GREENS on Burnley Council are asking members to consider banning the use of glyphosate-based weed killers.

Cllr Andy Fewings has proposed a motion to go before a full council meeting next week suggesting the council should phase out the use of all pesticides, herbicides and weedkillers on council owned or maintained land.

And he wants the council to stop using glyphosate-based products anywhere in the borough within a year.

Cllr Fewings claims there is compelling evidence that glyphosate and a wide range of other herbicides and pesticides may be harmful to human health.

He says recent studies show a 41 per cent increased risk of Non-Hodgkin Lymphoma caused by exposure from glyphosate-based weed killers and products.

But EU bosses conducted a thorough risk assessment in 2017 and found insufficient evidence to directly link glyphosates as a cause of cancer.

The borough is not the first to reconsider its use of glyphosate herbicides.

Earlier this year, Hampshire County Council said it was re-examining its use of glyphosate herbicides, while the London borough of Richmond began trials of non-chemical weed removal in April.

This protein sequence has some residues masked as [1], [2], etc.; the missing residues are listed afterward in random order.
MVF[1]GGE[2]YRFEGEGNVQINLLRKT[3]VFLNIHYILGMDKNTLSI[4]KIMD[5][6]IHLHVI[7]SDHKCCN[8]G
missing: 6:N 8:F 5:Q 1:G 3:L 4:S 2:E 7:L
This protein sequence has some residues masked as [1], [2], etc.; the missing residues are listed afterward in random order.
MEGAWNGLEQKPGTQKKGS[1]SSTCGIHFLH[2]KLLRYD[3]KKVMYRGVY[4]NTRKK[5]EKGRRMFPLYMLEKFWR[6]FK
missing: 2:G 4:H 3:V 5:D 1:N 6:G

And in March, Trafford Borough Council voted to phase out the use of all pesticides and weedkillers on council land, and scrap glyphosate treatments within a year on all but the most stubborn weeds.

In a motion to go before a full council meeting next week, Cllr Fewings said: "Italy, Portugal and the Canadian city of Vancouver have all banned use of glyphosate (or glyphosate-based weed killers) and France has banned the use of all non-agricultural pesticides as of January 2019.

"The use of pesticides, herbicides and weedkillers reduces biodiversity, impacting negatively on insects, birds and bees at a time when the world is losing 2.5 per cent of its insect population per year.

"Harmful weedkiller residues can creep into the food chain and pets and children should not be playing in parks treated with such chemicals."

If members back Cllr Fewings' motion, they will agree trial pesticide-free and herbicide-free alternatives during this period.

Exceptions could be granted for the control of Japanese knotweed or other invasive species, as long as treatments are stem-injected rather than sprayed.

Similar measures could be adopted for giant hogweed where it is absolutely necessary and not safe to be dug out or safely removed by other means and whilst there is no effective mechanical or alternative pesticide-free or herbicide-free techniques available.